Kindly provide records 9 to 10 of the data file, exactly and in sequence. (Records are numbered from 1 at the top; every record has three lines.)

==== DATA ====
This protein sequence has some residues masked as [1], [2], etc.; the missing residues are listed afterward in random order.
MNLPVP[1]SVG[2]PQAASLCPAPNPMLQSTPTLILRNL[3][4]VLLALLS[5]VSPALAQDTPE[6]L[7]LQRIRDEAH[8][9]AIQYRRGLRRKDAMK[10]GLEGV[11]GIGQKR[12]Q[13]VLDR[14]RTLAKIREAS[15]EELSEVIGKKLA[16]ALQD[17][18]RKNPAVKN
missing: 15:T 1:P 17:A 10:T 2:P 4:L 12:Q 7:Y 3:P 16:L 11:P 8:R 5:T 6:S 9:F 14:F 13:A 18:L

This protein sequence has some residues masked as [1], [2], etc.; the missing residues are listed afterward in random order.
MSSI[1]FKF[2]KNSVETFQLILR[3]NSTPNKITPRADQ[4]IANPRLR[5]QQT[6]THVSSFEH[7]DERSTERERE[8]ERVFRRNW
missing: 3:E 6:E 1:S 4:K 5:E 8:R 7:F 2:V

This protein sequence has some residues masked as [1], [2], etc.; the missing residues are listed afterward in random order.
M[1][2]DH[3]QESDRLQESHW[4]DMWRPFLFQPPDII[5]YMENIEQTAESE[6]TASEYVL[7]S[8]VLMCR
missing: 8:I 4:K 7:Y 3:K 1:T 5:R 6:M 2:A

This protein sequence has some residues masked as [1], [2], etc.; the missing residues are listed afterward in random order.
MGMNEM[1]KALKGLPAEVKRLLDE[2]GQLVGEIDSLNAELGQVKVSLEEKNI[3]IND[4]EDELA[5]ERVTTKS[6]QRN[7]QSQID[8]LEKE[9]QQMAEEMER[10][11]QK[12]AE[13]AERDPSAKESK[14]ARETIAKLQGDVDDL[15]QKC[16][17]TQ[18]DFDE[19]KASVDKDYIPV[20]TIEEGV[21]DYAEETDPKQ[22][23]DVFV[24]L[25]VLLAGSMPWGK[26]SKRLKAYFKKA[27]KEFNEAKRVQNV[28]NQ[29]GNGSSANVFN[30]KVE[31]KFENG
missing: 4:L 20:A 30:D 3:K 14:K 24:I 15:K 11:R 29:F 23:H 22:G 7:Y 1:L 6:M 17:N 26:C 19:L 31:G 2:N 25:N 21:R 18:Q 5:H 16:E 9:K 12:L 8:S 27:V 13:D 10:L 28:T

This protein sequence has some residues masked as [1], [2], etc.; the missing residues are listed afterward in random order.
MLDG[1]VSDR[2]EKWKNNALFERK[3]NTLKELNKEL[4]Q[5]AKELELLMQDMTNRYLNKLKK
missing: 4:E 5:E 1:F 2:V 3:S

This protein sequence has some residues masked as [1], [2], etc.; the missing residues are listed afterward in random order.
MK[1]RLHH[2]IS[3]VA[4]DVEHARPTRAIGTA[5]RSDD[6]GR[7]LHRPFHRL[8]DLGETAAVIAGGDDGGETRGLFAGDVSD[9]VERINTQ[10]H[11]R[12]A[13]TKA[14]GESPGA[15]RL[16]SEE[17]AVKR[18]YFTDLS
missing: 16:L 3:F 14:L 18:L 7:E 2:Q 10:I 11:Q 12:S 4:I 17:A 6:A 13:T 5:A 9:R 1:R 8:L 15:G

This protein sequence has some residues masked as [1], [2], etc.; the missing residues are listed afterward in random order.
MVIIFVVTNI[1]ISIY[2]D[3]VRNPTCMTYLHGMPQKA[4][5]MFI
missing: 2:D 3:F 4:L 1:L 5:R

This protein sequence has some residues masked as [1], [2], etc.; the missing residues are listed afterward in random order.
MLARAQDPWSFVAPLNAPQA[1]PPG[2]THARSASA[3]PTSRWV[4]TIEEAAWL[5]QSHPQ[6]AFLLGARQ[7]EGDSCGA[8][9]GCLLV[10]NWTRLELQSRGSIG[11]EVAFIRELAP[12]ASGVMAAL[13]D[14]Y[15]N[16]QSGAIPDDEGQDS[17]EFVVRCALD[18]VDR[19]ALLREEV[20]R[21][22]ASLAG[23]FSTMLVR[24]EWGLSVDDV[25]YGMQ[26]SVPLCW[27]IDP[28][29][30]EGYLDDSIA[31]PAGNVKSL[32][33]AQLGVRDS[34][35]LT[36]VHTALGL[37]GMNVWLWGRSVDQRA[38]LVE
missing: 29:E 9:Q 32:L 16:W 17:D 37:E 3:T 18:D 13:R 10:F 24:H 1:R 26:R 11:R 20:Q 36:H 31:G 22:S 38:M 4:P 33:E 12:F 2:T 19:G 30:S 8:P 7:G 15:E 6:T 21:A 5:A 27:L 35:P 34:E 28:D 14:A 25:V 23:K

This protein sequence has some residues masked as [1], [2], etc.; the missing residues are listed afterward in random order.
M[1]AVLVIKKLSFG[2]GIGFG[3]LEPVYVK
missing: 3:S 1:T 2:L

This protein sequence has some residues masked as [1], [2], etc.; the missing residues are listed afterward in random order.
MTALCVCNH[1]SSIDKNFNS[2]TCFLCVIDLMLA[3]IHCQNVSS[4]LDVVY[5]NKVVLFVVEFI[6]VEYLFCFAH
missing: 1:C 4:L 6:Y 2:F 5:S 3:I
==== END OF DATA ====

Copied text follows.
This protein sequence has some residues masked as [1], [2], etc.; the missing residues are listed afterward in random order.
M[1]AVLVIKKLSFG[2]GIGFG[3]LEPVYVK
missing: 3:S 1:T 2:L

This protein sequence has some residues masked as [1], [2], etc.; the missing residues are listed afterward in random order.
MTALCVCNH[1]SSIDKNFNS[2]TCFLCVIDLMLA[3]IHCQNVSS[4]LDVVY[5]NKVVLFVVEFI[6]VEYLFCFAH
missing: 1:C 4:L 6:Y 2:F 5:S 3:I